In the midst of the COVID-19 crisis, college students across the nation have been sent home in order to protect themselves and others. For college students residing in Michigan, this means abiding by Michigan Governor Gretchen Whitmer’s “Stay Home, Stay Safe” executive order, stating that people must stay in their homes and only leave for essential purposes.
Since students cannot be on campus anymore, most are unable to make their usual income provided by on-campus jobs. The school year, however, is still in full swing, meaning that summer internships and other job positions haven’t started yet.
In an article published on Tuesday by Fox News Detroit, Whitmer said that the number of people applying for benefits in recent weeks “outpaces any – even the toughest week in the great recession.”
With the economy taking a hit, many nonessential workers who aren’t able to work from home are being laid off, such as workers in the automotive industry, contractors and those who work for small businesses.
“The hardest week in the great recession had 77,000 claims,” said Whitmer. “Two weeks prior to the COVID-19 first presenting in Michigan, we were averaging about 5,000 claims per week. Now, since COVID-19 the week of March 15 to the 21, there were 127,000 new claims. The week of March 22 through 28, it was 300,000 new claims.”
On March 27, the federal government enacted a two trillion-dollar economic stimulus package that will send a stimulus check to some American adults.
A stimulus check is a check sent to taxpayers from the government. The intent is to keep the economy flowing by providing taxpayers some spending money to use at local businesses in the hopes of keeping the economy afloat.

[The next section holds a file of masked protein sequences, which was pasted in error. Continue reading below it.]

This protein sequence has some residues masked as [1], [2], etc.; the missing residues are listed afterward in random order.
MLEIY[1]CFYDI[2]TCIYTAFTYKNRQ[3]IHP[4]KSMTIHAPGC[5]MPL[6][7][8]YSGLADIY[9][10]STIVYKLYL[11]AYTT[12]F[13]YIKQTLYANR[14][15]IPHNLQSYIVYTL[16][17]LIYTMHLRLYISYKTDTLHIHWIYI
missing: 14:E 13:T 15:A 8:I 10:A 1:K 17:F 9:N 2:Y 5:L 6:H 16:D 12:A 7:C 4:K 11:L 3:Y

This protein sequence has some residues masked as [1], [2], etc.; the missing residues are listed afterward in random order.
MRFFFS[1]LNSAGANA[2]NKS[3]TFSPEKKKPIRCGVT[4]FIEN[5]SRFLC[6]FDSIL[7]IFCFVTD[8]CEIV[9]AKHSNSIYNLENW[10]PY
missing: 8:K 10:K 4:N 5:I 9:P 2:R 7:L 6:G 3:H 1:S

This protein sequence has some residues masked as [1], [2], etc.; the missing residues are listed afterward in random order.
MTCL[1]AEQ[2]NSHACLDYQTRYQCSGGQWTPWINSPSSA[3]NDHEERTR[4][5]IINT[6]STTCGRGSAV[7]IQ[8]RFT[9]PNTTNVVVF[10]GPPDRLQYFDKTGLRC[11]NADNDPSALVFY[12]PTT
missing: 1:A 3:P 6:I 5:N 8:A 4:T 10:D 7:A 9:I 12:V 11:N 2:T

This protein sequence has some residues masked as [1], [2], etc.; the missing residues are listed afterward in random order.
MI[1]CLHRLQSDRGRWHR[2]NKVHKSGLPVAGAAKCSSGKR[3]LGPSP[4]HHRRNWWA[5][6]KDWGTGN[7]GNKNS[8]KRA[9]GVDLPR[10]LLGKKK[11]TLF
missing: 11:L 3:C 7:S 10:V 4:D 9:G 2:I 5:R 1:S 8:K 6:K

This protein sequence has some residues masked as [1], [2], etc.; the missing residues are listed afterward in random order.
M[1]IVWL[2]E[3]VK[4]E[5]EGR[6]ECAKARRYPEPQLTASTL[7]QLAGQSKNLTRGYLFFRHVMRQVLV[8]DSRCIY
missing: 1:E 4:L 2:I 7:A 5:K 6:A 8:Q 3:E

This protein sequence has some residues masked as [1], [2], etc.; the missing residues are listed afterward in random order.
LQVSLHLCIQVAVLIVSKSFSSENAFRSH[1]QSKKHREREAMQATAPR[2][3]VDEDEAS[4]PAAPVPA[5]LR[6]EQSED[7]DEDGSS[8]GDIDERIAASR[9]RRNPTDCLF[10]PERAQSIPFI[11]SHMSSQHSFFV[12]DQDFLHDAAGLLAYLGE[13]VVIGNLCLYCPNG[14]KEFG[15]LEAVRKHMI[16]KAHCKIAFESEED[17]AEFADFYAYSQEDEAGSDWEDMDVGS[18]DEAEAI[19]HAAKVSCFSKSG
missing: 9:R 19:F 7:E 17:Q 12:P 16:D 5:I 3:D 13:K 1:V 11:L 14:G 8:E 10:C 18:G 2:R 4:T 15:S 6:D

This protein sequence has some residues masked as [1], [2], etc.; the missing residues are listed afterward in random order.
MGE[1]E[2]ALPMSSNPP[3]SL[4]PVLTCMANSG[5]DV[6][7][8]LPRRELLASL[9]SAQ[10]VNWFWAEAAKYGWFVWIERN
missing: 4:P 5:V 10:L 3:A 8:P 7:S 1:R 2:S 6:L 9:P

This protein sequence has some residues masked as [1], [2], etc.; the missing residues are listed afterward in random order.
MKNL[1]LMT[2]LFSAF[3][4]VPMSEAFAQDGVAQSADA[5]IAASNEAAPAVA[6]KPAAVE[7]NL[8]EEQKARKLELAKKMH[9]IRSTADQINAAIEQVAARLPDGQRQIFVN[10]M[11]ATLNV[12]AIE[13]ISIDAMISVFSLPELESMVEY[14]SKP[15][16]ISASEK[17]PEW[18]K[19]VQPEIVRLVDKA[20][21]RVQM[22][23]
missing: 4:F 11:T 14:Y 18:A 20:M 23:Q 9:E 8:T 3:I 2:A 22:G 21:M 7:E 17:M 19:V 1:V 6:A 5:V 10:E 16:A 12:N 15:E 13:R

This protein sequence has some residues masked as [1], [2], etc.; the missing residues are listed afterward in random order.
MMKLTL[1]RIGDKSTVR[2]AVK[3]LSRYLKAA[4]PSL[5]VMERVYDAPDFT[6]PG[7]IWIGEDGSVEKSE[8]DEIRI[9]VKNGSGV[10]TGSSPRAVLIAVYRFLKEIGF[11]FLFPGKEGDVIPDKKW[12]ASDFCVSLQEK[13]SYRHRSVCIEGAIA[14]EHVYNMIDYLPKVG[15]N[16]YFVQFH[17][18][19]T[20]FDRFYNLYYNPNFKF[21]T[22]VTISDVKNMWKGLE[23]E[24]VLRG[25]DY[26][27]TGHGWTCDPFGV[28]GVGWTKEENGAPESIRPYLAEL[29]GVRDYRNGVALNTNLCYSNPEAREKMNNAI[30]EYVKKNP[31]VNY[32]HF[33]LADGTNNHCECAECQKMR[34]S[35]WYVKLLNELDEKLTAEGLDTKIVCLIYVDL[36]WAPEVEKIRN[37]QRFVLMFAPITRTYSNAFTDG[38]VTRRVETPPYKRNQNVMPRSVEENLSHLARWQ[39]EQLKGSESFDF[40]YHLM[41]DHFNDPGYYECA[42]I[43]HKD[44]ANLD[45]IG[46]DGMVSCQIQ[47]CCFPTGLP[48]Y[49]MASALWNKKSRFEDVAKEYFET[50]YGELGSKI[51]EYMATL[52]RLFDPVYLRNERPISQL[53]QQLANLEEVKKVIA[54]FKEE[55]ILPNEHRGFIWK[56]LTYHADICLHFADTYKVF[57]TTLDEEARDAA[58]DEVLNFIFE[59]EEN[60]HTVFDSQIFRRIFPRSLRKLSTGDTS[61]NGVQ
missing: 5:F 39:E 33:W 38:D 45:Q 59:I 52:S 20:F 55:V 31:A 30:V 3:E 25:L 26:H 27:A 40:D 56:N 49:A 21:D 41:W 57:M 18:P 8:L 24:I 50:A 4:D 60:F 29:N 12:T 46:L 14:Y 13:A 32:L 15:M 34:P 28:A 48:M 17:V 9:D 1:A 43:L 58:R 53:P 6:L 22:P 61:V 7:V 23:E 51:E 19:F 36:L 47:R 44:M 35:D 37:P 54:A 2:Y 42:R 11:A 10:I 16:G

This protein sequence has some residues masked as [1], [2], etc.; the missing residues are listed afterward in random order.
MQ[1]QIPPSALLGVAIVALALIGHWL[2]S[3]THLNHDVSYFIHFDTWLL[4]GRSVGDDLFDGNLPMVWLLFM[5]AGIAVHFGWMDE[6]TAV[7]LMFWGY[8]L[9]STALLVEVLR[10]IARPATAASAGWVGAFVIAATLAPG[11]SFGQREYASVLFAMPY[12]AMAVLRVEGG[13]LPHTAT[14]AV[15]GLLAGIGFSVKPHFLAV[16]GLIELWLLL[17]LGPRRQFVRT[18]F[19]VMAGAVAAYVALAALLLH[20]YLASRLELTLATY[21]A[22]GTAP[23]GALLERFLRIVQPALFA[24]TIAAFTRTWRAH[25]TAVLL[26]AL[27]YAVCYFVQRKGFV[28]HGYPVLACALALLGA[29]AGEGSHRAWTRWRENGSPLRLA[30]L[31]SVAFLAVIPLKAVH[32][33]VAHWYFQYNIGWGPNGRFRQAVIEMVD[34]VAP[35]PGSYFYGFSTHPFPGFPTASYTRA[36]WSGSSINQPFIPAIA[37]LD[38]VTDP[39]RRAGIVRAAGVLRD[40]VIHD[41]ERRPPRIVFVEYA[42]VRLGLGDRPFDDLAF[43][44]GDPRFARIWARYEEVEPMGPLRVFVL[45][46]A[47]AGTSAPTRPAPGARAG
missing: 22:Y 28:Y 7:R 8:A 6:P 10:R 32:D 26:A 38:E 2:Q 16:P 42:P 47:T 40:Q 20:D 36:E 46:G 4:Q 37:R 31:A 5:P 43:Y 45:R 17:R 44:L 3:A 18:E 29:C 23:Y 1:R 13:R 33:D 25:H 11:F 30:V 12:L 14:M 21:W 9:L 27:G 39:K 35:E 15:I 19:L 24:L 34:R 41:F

Each adult will receive up to a $1,200 stimulus check based on salary. The more people make, the less the check will be. Additionally, for people with children, each child under the age of sixteen will add $500 to the stimulus check.
College students who are still a dependent on their parents’ tax forms, however, do not qualify to receive any compensation. College students don’t count as children, either, since they are over the age of sixteen. Thus, parents with college age students do not qualify for the $500 bonus on their stimulus checks.
“I think it’s unfair that young people are being almost completely left out of the stimulus checks,” said Sarah Britton, a senior from Royal Oak, Mich. “If the government isn’t giving checks to dependents, then they should compensate their parents like they are doing for families with children under sixteen. I also think that young people are some that needed the money the most since we are the ones with low paying, unstable jobs.”
This leaves many college students who lost their jobs in a tough position. Some students have more bills to pay on their own on top of their college tuition, something very difficult to do with no income.
“What if they are financially independent?” asked Aliera Konnet, a senior from East Lansing, Mich.
This is a question many other students are asking as well. Some students are financially independent from their parents, meaning that they don’t require or have financial support from their parents, but in order to qualify for financial aid, they are claimed as dependents on their parents’ tax forms.
After leaving out many college students, legislators are trying to find a solution to this problem. One solution would be to extend the $500 child bonus to college students and others not included in the original legislation as well. Legislators will be meeting within the next month in part to decide whether or not this change will be added to the stimulus bill.